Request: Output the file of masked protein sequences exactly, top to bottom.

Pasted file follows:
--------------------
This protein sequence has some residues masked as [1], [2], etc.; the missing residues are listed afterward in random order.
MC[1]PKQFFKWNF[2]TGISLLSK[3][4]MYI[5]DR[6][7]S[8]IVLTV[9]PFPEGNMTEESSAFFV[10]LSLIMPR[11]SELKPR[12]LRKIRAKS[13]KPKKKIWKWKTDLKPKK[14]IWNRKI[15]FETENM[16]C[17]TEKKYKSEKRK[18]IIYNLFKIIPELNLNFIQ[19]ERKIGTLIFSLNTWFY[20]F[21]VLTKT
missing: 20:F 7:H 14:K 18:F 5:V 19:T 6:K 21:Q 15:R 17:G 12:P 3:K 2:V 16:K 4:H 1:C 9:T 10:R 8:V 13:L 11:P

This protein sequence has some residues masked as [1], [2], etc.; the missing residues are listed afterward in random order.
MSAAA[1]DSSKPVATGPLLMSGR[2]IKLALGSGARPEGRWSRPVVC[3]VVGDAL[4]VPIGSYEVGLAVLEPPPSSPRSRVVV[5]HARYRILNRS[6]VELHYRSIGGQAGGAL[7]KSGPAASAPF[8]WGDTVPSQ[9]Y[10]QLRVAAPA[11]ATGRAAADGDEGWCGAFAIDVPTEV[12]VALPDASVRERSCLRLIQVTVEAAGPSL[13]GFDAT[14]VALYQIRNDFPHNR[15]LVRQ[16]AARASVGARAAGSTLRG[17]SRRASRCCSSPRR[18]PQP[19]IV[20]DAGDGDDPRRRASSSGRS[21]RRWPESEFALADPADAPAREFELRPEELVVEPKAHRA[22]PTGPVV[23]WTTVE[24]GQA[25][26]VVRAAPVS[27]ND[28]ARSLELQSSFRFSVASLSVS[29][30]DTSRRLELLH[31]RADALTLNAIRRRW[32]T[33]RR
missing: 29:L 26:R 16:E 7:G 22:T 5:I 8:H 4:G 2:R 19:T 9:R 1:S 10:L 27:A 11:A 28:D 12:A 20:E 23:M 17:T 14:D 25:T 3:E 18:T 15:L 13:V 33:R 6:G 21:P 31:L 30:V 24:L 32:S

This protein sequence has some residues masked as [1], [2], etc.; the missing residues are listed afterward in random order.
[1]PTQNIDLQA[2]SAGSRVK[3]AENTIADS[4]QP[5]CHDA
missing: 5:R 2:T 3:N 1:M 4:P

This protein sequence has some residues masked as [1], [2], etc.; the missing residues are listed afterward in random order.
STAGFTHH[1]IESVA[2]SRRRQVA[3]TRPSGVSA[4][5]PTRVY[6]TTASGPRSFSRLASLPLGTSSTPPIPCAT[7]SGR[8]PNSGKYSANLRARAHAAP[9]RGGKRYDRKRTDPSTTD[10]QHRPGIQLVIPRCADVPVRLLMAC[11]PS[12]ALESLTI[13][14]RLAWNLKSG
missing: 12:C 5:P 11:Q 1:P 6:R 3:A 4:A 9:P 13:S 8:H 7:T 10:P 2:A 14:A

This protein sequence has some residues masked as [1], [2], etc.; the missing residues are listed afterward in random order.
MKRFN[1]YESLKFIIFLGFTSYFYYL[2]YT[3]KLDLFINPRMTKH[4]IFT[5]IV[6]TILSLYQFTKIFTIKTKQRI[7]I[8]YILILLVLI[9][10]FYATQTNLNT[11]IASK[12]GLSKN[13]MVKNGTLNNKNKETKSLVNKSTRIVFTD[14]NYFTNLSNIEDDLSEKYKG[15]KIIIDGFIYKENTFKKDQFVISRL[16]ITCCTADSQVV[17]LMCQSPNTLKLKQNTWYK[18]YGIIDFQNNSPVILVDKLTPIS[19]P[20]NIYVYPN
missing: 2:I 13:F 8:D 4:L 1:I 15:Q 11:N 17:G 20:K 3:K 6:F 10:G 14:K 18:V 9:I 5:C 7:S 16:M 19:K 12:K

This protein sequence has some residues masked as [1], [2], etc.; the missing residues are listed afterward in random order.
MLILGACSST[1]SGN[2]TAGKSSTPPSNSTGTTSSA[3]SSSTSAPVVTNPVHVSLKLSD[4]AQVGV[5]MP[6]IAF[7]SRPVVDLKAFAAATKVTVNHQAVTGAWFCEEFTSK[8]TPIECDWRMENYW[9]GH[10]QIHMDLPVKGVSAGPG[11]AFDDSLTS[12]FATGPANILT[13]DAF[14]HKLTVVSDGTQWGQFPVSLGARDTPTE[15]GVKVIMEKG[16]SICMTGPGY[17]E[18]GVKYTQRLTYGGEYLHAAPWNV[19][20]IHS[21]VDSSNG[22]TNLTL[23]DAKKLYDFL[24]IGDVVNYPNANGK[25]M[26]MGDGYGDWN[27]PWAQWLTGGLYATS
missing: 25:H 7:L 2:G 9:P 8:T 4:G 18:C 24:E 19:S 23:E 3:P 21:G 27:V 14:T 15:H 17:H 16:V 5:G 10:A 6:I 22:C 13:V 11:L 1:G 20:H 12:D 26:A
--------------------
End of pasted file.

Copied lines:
This protein sequence has some residues masked as [1], [2], etc.; the missing residues are listed afterward in random order.
MC[1]PKQFFKWNF[2]TGISLLSK[3][4]MYI[5]DR[6][7]S[8]IVLTV[9]PFPEGNMTEESSAFFV[10]LSLIMPR[11]SELKPR[12]LRKIRAKS[13]KPKKKIWKWKTDLKPKK[14]IWNRKI[15]FETENM[16]C[17]TEKKYKSEKRK[18]IIYNLFKIIPELNLNFIQ[19]ERKIGTLIFSLNTWFY[20]F[21]VLTKT
missing: 20:F 7:H 14:K 18:F 5:V 19:T 6:K 21:Q 15:R 17:G 12:P 3:K 2:V 16:K 4:H 1:C 9:T 10:R 8:V 13:L 11:P

This protein sequence has some residues masked as [1], [2], etc.; the missing residues are listed afterward in random order.
MSAAA[1]DSSKPVATGPLLMSGR[2]IKLALGSGARPEGRWSRPVVC[3]VVGDAL[4]VPIGSYEVGLAVLEPPPSSPRSRVVV[5]HARYRILNRS[6]VELHYRSIGGQAGGAL[7]KSGPAASAPF[8]WGDTVPSQ[9]Y[10]QLRVAAPA[11]ATGRAAADGDEGWCGAFAIDVPTEV[12]VALPDASVRERSCLRLIQVTVEAAGPSL[13]GFDAT[14]VALYQIRNDFPHNR[15]LVRQ[16]AARASVGARAAGSTLRG[17]SRRASRCCSSPRR[18]PQP[19]IV[20]DAGDGDDPRRRASSSGRS[21]RRWPESEFALADPADAPAREFELRPEELVVEPKAHRA[22]PTGPVV[23]WTTVE[24]GQA[25][26]VVRAAPVS[27]ND[28]ARSLELQSSFRFSVASLSVS[29][30]DTSRRLELLH[31]RADALTLNAIRRRW[32]T[33]RR
missing: 29:L 26:R 16:E 7:G 22:T 5:I 8:H 4:G 2:R 19:T 9:R 1:S 10:L 27:A 11:A 28:D 12:A 20:E 23:M 17:T 14:D 25:T 3:E 18:T 15:L 13:V 33:R 6:G 21:P 31:L 30:V 24:L 32:S

This protein sequence has some residues masked as [1], [2], etc.; the missing residues are listed afterward in random order.
[1]PTQNIDLQA[2]SAGSRVK[3]AENTIADS[4]QP[5]CHDA
missing: 5:R 2:T 3:N 1:M 4:P

This protein sequence has some residues masked as [1], [2], etc.; the missing residues are listed afterward in random order.
STAGFTHH[1]IESVA[2]SRRRQVA[3]TRPSGVSA[4][5]PTRVY[6]TTASGPRSFSRLASLPLGTSSTPPIPCAT[7]SGR[8]PNSGKYSANLRARAHAAP[9]RGGKRYDRKRTDPSTTD[10]QHRPGIQLVIPRCADVPVRLLMAC[11]PS[12]ALESLTI[13][14]RLAWNLKSG
missing: 12:C 5:P 11:Q 1:P 6:R 3:A 4:A 9:P 13:S 8:H 7:T 10:P 2:A 14:A

This protein sequence has some residues masked as [1], [2], etc.; the missing residues are listed afterward in random order.
MKRFN[1]YESLKFIIFLGFTSYFYYL[2]YT[3]KLDLFINPRMTKH[4]IFT[5]IV[6]TILSLYQFTKIFTIKTKQRI[7]I[8]YILILLVLI[9][10]FYATQTNLNT[11]IASK[12]GLSKN[13]MVKNGTLNNKNKETKSLVNKSTRIVFTD[14]NYFTNLSNIEDDLSEKYKG[15]KIIIDGFIYKENTFKKDQFVISRL[16]ITCCTADSQVV[17]LMCQSPNTLKLKQNTWYK[18]YGIIDFQNNSPVILVDKLTPIS[19]P[20]NIYVYPN
missing: 2:I 13:F 8:D 4:L 1:I 15:Q 11:N 17:G 20:K 3:K 6:F 10:G 14:K 18:V 9:I 5:C 7:S 16:M 19:K 12:K

This protein sequence has some residues masked as [1], [2], etc.; the missing residues are listed afterward in random order.
MLILGACSST[1]SGN[2]TAGKSSTPPSNSTGTTSSA[3]SSSTSAPVVTNPVHVSLKLSD[4]AQVGV[5]MP[6]IAF[7]SRPVVDLKAFAAATKVTVNHQAVTGAWFCEEFTSK[8]TPIECDWRMENYW[9]GH[10]QIHMDLPVKGVSAGPG[11]AFDDSLTS[12]FATGPANILT[13]DAF[14]HKLTVVSDGTQWGQFPVSLGARDTPTE[15]GVKVIMEKG[16]SICMTGPGY[17]E[18]GVKYTQRLTYGGEYLHAAPWNV[19][20]IHS[21]VDSSNG[22]TNLTL[23]DAKKLYDFL[24]IGDVVNYPNANGK[25]M[26]MGDGYGDWN[27]PWAQWLTGGLYATS
missing: 25:H 7:L 2:G 9:P 8:T 4:G 18:C 24:E 19:S 23:E 3:P 21:G 27:V 14:T 15:H 17:H 16:V 5:G 10:A 6:I 22:C 13:V 11:L 1:G 20:H 12:D 26:A